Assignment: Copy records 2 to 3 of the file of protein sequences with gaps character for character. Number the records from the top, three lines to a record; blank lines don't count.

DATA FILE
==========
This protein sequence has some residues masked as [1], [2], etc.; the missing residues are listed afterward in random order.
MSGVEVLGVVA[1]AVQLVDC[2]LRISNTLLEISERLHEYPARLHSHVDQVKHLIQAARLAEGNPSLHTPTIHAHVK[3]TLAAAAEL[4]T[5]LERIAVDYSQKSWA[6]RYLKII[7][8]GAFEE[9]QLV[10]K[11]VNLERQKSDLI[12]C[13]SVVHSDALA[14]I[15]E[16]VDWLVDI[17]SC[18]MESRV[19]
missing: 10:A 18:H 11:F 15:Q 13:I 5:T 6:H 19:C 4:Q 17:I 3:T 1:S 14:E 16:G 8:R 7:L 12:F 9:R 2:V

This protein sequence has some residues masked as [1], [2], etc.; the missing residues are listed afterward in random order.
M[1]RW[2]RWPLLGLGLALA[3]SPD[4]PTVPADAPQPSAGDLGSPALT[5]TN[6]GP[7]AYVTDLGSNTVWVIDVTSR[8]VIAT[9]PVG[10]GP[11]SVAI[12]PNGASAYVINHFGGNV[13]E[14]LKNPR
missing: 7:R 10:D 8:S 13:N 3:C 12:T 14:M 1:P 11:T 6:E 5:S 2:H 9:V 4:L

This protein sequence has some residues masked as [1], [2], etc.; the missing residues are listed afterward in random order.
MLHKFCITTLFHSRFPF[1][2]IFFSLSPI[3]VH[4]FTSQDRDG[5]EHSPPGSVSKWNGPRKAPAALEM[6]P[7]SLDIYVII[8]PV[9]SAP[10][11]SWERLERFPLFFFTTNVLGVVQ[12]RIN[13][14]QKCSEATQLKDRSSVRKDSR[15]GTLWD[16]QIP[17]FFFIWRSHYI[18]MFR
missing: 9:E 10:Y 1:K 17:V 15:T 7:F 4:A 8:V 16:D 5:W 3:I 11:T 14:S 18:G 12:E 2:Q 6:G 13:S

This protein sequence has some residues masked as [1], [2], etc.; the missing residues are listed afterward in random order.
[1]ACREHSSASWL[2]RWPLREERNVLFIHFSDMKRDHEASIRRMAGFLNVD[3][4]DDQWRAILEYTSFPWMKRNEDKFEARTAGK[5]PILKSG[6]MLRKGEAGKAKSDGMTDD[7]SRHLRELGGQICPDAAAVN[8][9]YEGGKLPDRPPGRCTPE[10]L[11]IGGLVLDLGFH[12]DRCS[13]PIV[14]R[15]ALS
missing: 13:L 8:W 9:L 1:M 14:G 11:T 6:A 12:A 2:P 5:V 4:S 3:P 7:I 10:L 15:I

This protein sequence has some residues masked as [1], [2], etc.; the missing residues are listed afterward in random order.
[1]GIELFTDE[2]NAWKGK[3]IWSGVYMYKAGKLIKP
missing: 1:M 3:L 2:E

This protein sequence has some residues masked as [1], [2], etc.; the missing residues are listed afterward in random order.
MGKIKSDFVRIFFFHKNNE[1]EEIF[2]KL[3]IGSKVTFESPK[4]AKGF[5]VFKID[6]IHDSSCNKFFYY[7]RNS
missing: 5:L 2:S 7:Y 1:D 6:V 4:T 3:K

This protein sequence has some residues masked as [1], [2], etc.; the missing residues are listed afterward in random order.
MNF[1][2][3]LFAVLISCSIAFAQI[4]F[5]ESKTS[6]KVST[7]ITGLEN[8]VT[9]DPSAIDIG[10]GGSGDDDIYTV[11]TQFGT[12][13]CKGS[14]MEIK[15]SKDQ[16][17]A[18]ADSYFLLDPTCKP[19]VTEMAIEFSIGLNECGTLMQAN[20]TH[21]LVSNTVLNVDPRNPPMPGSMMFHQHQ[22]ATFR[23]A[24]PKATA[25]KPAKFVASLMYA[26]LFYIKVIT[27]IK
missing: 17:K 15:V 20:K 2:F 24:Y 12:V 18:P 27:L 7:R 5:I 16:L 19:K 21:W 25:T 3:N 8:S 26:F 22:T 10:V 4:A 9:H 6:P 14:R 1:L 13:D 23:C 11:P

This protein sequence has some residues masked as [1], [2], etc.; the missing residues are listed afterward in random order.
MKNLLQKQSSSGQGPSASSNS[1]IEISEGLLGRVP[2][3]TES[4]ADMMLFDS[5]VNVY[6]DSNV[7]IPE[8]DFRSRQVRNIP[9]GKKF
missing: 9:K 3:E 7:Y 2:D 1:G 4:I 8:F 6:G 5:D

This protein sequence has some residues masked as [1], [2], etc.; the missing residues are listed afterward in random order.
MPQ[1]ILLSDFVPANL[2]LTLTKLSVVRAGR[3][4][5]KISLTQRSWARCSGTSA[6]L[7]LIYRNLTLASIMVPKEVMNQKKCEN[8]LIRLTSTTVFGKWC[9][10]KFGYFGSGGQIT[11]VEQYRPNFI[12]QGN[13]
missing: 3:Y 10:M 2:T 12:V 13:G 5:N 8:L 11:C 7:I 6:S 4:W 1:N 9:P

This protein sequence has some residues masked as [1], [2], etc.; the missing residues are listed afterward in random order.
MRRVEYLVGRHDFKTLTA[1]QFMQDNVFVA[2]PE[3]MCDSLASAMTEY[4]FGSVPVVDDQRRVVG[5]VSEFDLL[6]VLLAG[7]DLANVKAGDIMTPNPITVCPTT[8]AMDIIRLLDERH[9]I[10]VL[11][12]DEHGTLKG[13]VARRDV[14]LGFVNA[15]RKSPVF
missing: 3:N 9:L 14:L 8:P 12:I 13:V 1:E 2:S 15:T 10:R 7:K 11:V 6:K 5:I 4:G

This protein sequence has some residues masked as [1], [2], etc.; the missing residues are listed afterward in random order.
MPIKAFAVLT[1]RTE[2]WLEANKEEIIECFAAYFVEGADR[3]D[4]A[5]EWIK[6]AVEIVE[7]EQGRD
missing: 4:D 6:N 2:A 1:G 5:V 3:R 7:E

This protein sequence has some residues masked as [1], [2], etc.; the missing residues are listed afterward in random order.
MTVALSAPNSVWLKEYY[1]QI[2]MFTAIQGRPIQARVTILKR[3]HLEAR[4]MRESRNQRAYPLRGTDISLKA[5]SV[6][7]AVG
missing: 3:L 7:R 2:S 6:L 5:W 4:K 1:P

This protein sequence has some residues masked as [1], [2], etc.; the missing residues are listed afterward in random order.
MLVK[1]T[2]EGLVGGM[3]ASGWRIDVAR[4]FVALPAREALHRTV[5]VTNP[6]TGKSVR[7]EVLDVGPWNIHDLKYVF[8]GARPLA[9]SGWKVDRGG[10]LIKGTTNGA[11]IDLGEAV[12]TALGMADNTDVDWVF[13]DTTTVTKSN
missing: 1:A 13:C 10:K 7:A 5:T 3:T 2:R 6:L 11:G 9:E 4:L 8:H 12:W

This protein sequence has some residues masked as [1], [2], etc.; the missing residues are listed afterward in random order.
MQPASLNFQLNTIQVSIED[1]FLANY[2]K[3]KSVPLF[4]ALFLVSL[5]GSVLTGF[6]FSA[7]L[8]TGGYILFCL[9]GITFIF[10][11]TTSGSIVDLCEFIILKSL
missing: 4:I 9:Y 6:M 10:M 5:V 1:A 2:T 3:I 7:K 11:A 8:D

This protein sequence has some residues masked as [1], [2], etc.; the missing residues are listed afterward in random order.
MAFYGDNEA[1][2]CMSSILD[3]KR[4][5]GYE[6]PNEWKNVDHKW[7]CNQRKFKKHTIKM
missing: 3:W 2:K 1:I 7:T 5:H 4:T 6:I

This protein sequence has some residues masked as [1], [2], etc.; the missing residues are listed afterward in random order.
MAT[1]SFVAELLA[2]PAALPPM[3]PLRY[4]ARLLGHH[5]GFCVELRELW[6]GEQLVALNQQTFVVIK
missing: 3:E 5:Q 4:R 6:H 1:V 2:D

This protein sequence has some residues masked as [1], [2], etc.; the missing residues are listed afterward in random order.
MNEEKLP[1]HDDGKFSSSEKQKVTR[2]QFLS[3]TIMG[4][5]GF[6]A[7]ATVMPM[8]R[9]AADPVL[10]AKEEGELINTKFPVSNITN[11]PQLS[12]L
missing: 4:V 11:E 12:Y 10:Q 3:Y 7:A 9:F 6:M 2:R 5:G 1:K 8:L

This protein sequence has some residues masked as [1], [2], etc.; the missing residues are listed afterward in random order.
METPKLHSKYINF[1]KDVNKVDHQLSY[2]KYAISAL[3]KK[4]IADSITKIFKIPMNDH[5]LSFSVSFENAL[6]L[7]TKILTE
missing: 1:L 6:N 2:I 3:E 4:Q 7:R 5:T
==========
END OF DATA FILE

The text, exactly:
This protein sequence has some residues masked as [1], [2], etc.; the missing residues are listed afterward in random order.
M[1]RW[2]RWPLLGLGLALA[3]SPD[4]PTVPADAPQPSAGDLGSPALT[5]TN[6]GP[7]AYVTDLGSNTVWVIDVTSR[8]VIAT[9]PVG[10]GP[11]SVAI[12]PNGASAYVINHFGGNV[13]E[14]LKNPR
missing: 7:R 10:D 8:S 13:N 3:C 12:T 14:M 1:P 11:T 6:E 5:S 2:H 9:V 4:L

This protein sequence has some residues masked as [1], [2], etc.; the missing residues are listed afterward in random order.
MLHKFCITTLFHSRFPF[1][2]IFFSLSPI[3]VH[4]FTSQDRDG[5]EHSPPGSVSKWNGPRKAPAALEM[6]P[7]SLDIYVII[8]PV[9]SAP[10][11]SWERLERFPLFFFTTNVLGVVQ[12]RIN[13][14]QKCSEATQLKDRSSVRKDSR[15]GTLWD[16]QIP[17]FFFIWRSHYI[18]MFR
missing: 9:E 10:Y 1:K 17:V 15:T 7:F 4:A 8:V 16:D 5:W 3:I 11:T 14:S 18:G 12:E 2:Q 6:G 13:S